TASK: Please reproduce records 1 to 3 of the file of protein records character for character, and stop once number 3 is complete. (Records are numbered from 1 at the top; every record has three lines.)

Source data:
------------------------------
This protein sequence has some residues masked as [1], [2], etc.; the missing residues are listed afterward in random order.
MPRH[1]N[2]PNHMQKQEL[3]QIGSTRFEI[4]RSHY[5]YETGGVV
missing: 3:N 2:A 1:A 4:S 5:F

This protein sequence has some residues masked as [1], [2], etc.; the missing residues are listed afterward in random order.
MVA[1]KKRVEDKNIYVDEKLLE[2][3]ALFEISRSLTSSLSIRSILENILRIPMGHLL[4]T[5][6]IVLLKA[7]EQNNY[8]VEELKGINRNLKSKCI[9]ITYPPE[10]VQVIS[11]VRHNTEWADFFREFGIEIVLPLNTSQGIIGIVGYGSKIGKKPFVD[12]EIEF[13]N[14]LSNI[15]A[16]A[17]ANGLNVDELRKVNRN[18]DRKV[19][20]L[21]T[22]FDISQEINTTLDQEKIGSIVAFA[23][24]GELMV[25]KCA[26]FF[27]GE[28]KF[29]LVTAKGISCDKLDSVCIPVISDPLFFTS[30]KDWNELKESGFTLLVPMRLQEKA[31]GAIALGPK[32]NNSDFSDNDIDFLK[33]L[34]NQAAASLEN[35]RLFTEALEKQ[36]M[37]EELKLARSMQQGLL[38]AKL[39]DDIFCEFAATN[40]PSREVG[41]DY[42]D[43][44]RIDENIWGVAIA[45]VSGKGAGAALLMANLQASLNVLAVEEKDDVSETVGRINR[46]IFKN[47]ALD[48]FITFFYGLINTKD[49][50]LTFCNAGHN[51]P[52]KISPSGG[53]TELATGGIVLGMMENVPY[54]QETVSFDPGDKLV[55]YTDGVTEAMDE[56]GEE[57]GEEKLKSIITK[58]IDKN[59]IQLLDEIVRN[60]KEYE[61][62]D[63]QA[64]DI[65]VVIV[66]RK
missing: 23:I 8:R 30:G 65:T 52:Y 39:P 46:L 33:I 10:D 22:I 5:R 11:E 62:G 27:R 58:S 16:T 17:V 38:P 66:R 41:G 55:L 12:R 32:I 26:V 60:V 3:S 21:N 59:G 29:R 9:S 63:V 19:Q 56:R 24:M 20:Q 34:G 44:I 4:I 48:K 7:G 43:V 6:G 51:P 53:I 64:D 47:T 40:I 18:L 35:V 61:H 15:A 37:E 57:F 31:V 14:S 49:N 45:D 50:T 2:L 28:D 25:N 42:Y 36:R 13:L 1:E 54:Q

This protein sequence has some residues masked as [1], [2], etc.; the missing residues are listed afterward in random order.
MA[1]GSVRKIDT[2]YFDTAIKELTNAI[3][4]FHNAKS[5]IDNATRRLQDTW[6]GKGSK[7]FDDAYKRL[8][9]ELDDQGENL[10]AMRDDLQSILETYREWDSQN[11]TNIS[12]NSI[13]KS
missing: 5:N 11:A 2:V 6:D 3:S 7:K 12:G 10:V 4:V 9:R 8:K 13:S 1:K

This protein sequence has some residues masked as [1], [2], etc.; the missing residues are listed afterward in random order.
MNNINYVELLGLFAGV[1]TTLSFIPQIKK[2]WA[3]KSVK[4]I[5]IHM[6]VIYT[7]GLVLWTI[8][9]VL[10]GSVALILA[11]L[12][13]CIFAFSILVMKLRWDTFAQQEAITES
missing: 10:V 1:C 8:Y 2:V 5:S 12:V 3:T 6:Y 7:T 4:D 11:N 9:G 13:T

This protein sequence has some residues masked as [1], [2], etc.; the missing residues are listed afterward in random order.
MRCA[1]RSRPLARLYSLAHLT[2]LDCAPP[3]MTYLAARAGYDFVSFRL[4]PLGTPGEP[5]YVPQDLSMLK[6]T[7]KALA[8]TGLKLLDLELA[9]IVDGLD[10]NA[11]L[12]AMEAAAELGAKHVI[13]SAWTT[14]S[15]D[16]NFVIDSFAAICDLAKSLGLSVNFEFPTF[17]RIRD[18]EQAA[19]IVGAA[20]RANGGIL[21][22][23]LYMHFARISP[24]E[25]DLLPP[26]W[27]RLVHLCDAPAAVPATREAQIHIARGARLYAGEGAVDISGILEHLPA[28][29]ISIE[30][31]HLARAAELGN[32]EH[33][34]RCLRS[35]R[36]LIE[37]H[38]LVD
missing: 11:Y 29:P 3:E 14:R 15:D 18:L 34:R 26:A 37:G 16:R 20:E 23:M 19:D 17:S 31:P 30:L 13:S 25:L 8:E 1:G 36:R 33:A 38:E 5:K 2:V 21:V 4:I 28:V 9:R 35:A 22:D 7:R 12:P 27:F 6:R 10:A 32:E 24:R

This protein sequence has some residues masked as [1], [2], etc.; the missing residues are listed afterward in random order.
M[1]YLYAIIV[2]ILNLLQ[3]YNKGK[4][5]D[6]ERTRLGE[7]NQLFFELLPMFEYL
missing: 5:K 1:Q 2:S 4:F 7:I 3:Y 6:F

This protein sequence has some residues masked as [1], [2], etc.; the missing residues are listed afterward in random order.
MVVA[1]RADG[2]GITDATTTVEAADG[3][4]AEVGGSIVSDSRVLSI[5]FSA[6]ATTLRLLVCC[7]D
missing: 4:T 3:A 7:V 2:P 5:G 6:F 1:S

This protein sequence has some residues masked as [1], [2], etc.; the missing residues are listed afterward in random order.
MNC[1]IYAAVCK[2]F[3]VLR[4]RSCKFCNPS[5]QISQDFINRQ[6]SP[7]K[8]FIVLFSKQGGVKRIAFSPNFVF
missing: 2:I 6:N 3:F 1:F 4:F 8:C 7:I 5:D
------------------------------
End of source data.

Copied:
This protein sequence has some residues masked as [1], [2], etc.; the missing residues are listed afterward in random order.
MPRH[1]N[2]PNHMQKQEL[3]QIGSTRFEI[4]RSHY[5]YETGGVV
missing: 3:N 2:A 1:A 4:S 5:F

This protein sequence has some residues masked as [1], [2], etc.; the missing residues are listed afterward in random order.
MVA[1]KKRVEDKNIYVDEKLLE[2][3]ALFEISRSLTSSLSIRSILENILRIPMGHLL[4]T[5][6]IVLLKA[7]EQNNY[8]VEELKGINRNLKSKCI[9]ITYPPE[10]VQVIS[11]VRHNTEWADFFREFGIEIVLPLNTSQGIIGIVGYGSKIGKKPFVD[12]EIEF[13]N[14]LSNI[15]A[16]A[17]ANGLNVDELRKVNRN[18]DRKV[19][20]L[21]T[22]FDISQEINTTLDQEKIGSIVAFA[23][24]GELMV[25]KCA[26]FF[27]GE[28]KF[29]LVTAKGISCDKLDSVCIPVISDPLFFTS[30]KDWNELKESGFTLLVPMRLQEKA[31]GAIALGPK[32]NNSDFSDNDIDFLK[33]L[34]NQAAASLEN[35]RLFTEALEKQ[36]M[37]EELKLARSMQQGLL[38]AKL[39]DDIFCEFAATN[40]PSREVG[41]DY[42]D[43][44]RIDENIWGVAIA[45]VSGKGAGAALLMANLQASLNVLAVEEKDDVSETVGRINR[46]IFKN[47]ALD[48]FITFFYGLINTKD[49][50]LTFCNAGHN[51]P[52]KISPSGG[53]TELATGGIVLGMMENVPY[54]QETVSFDPGDKLV[55]YTDGVTEAMDE[56]GEE[57]GEEKLKSIITK[58]IDKN[59]IQLLDEIVRN[60]KEYE[61][62]D[63]QA[64]DI[65]VVIV[66]RK
missing: 23:I 8:R 30:G 65:T 52:Y 39:P 46:L 33:I 10:D 22:I 5:R 11:E 62:G 27:R 58:S 16:T 17:V 38:P 66:R 41:G 55:L 12:R 32:I 26:V 60:V 3:S 21:N 59:G 29:R 9:S 63:V 19:Q 56:R 24:M 20:Q 34:G 44:I 4:I 48:K 7:G 43:V 6:G 51:P 53:I 64:D 47:T 40:I 18:L 35:V 61:H 15:A 37:E 57:F 31:V 14:S 49:N 45:D 50:T 2:L 28:D 25:N 42:Y 36:R 13:L 1:E 54:Q

This protein sequence has some residues masked as [1], [2], etc.; the missing residues are listed afterward in random order.
MA[1]GSVRKIDT[2]YFDTAIKELTNAI[3][4]FHNAKS[5]IDNATRRLQDTW[6]GKGSK[7]FDDAYKRL[8][9]ELDDQGENL[10]AMRDDLQSILETYREWDSQN[11]TNIS[12]NSI[13]KS
missing: 5:N 11:A 2:V 6:D 3:S 7:K 12:G 10:V 4:V 9:R 8:K 13:S 1:K